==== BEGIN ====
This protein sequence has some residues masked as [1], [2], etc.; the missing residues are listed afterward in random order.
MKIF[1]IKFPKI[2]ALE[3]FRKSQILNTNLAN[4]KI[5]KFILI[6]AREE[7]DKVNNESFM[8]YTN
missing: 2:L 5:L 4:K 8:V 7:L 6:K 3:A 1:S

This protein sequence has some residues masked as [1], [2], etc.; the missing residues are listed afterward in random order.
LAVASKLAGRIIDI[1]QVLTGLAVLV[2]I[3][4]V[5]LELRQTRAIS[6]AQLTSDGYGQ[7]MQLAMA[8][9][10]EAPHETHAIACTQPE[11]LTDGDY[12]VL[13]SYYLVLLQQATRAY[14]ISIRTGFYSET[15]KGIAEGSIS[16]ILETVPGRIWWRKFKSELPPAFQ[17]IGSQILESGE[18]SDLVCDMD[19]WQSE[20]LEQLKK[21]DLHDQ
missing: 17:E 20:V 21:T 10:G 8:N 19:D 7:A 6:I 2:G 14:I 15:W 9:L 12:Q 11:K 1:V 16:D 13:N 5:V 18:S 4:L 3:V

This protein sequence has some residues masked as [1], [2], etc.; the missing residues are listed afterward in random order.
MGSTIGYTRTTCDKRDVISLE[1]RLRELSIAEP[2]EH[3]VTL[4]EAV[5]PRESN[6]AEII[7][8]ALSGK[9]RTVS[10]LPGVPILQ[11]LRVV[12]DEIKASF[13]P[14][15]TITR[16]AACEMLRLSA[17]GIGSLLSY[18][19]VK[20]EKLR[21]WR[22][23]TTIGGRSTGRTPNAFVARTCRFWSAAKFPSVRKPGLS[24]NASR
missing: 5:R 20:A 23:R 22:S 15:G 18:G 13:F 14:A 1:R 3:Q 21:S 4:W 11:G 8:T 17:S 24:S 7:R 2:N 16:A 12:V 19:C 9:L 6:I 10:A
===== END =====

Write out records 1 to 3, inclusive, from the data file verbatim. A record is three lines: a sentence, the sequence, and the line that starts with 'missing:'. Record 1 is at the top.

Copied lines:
This protein sequence has some residues masked as [1], [2], etc.; the missing residues are listed afterward in random order.
MKIF[1]IKFPKI[2]ALE[3]FRKSQILNTNLAN[4]KI[5]KFILI[6]AREE[7]DKVNNESFM[8]YTN
missing: 2:L 5:L 4:K 8:V 7:L 6:K 3:A 1:S

This protein sequence has some residues masked as [1], [2], etc.; the missing residues are listed afterward in random order.
LAVASKLAGRIIDI[1]QVLTGLAVLV[2]I[3][4]V[5]LELRQTRAIS[6]AQLTSDGYGQ[7]MQLAMA[8][9][10]EAPHETHAIACTQPE[11]LTDGDY[12]VL[13]SYYLVLLQQATRAY[14]ISIRTGFYSET[15]KGIAEGSIS[16]ILETVPGRIWWRKFKSELPPAFQ[17]IGSQILESGE[18]SDLVCDMD[19]WQSE[20]LEQLKK[21]DLHDQ
missing: 17:E 20:V 21:T 10:G 8:N 19:D 7:A 6:I 2:G 14:I 15:W 9:L 12:Q 11:K 1:V 16:D 13:N 5:V 18:S 4:L 3:V

This protein sequence has some residues masked as [1], [2], etc.; the missing residues are listed afterward in random order.
MGSTIGYTRTTCDKRDVISLE[1]RLRELSIAEP[2]EH[3]VTL[4]EAV[5]PRESN[6]AEII[7][8]ALSGK[9]RTVS[10]LPGVPILQ[11]LRVV[12]DEIKASF[13]P[14][15]TITR[16]AACEMLRLSA[17]GIGSLLSY[18][19]VK[20]EKLR[21]WR[22][23]TTIGGRSTGRTPNAFVARTCRFWSAAKFPSVRKPGLS[24]NASR
missing: 5:R 20:A 23:R 22:S 15:G 18:G 13:F 14:A 1:R 3:Q 21:S 4:W 11:G 8:T 17:S 24:S 7:R 2:N 16:A 12:V 19:C 9:L 6:I 10:A